Only minor changes in the incidence of chlamydia

Recent numbers from Statens Serum Institut (SSI) reveal that slightly more persons had chlamydia detected in 2018 than in 2017. This is due, in part, to the fact that slightly more people were tested in 2018 than the previous year, but the positive rate was slightly lower.

In 2017, slightly fewer cases of chlamydia were detected than in 2016, but in 2018 the trend had changed: Now an increase was observed.

According to the latest numbers from Statens Serum Institut (SSI), a total of 33,415 chlamydia cases were detected in 2018 compared with 32,931 cases in 2017. This corresponds to a slight 1.5% increase.

The positive rate declined slightly

Normally, the increasing number of chlamydia cases is explained by the fact that more people are being tested - and consequently more cases of infection are detected.

This explanation may also apply to the 2018 figures.

This is so because more people were tested for chlamydia last year than in 2017, a total of 275,760 persons in 2018 compared with 267,862 the year before - corresponding to a 2.9% increase.

And as the increase in the number of tested persons is larger than the increase in the number of positives, the positive rate has declined slightly from 12.3% to 12.1% of those tested.

More 15-29-year-olds tested

In the share of the population that is most heavily affected by chlamydia - young people aged 15-29 years - both sexes recorded a clear increase in the number of persons who were tested in 2018 compared with 2017.

“This is an encouraging trend, which we hope will continue in years to come,” notes Head of Unit Steen Hoffmann from the SSI.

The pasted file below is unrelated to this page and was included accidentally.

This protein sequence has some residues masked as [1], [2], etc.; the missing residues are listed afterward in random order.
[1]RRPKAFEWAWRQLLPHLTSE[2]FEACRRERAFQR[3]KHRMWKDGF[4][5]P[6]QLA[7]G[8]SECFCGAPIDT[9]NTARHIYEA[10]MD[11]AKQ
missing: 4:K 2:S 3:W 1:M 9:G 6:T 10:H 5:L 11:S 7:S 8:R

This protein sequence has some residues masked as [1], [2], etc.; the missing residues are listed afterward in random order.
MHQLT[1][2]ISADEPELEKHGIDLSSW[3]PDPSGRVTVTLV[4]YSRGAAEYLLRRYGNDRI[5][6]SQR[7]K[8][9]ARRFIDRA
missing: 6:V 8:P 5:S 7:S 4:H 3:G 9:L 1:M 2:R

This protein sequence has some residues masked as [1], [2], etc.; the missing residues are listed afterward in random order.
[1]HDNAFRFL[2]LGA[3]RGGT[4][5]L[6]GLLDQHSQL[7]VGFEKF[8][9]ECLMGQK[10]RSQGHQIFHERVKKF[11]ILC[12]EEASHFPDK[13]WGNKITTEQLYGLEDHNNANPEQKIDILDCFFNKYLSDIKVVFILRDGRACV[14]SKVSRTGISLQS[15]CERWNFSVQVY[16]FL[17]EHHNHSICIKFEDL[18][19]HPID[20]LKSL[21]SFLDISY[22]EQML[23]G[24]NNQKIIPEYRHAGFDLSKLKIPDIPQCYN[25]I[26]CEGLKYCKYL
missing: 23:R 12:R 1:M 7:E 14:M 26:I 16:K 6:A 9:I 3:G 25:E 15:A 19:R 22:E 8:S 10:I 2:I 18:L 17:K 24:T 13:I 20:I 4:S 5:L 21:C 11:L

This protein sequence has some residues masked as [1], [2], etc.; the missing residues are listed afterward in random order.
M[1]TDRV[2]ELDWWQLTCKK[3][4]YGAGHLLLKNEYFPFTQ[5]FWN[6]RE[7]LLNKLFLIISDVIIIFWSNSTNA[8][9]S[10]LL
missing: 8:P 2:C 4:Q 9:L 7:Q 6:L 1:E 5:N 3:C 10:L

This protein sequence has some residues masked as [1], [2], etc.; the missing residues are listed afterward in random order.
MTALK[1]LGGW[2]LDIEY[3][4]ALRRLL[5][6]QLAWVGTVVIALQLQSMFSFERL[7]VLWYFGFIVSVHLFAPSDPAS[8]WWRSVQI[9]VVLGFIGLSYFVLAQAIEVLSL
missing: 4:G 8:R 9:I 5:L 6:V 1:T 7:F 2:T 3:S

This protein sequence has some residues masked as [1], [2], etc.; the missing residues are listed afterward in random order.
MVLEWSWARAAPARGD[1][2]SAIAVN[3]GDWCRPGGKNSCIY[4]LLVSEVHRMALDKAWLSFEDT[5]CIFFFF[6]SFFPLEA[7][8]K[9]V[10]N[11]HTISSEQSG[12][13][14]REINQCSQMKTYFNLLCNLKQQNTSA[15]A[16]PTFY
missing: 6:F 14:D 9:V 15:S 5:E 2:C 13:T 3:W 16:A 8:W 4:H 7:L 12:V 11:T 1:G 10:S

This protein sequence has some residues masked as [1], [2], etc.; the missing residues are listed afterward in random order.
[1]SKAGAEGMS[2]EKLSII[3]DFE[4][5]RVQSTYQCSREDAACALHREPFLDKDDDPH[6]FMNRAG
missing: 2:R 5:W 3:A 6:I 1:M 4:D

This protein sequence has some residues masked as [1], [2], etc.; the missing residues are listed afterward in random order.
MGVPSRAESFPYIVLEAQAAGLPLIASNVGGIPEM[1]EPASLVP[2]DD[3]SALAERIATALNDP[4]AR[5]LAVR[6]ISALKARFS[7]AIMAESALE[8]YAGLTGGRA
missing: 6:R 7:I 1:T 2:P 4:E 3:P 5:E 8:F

In 2018, slightly fewer very young girls, aged 10-14 years, were tested than in 2017 - 295 per 100,000 (compared with 310 per 100,000 in 2017). Among those tested, 14.1% and 14.5%, respectively, had positive chlamydia tests, so the share remained practically stable.

The figures also show that in the 40+ age group, a larger than normal share of women undergo chlamydia testing. Here, the positive rate is as low as 2-3%.

More men need to be tested

According to the SSI, there is a need to test more men - young men in particular.

“Thus, in 2018 men still only comprised 41% of the chlamydia cases detected, even though the share of positive samples among men is far higher than among women,” notes Steen Hoffmann.
The SSI’s statement of detected chlamydia infections is based on data from The Danish Microbiology Database (The MiBa). The MiBa comprises all positive and negative results from chlamydia tests.

For more information, please see EPI-NEWS 

Read the 2018 annual chlamydia report

Facts about chlamydia

  • Chlamydia is the name of a sexually transmittable infection caused by the bacterium Chlamydia trachomatis.
  • The condition spreads through unprotected sex. Spreading occurs among heterosexuals as well as among men who have sex with men (MSM).
  • The number of chlamydia cases increased constantly from 2000 (14,785 cases) until 2009 (29,786 cases). Then followed a slight decrease until 2012, after which the number of cases has, once again, increased every year until 2018, except for the decrease recorded in 2017.
  • For both sexes, the overwhelming majority of chlamydia cases is observed among young people aged 15-29 years. In 2018, 80% of the male chlamydia cases occurred in this age group as did 88% of the female chlamydia cases. This distribution has remained completely unchanged for many years.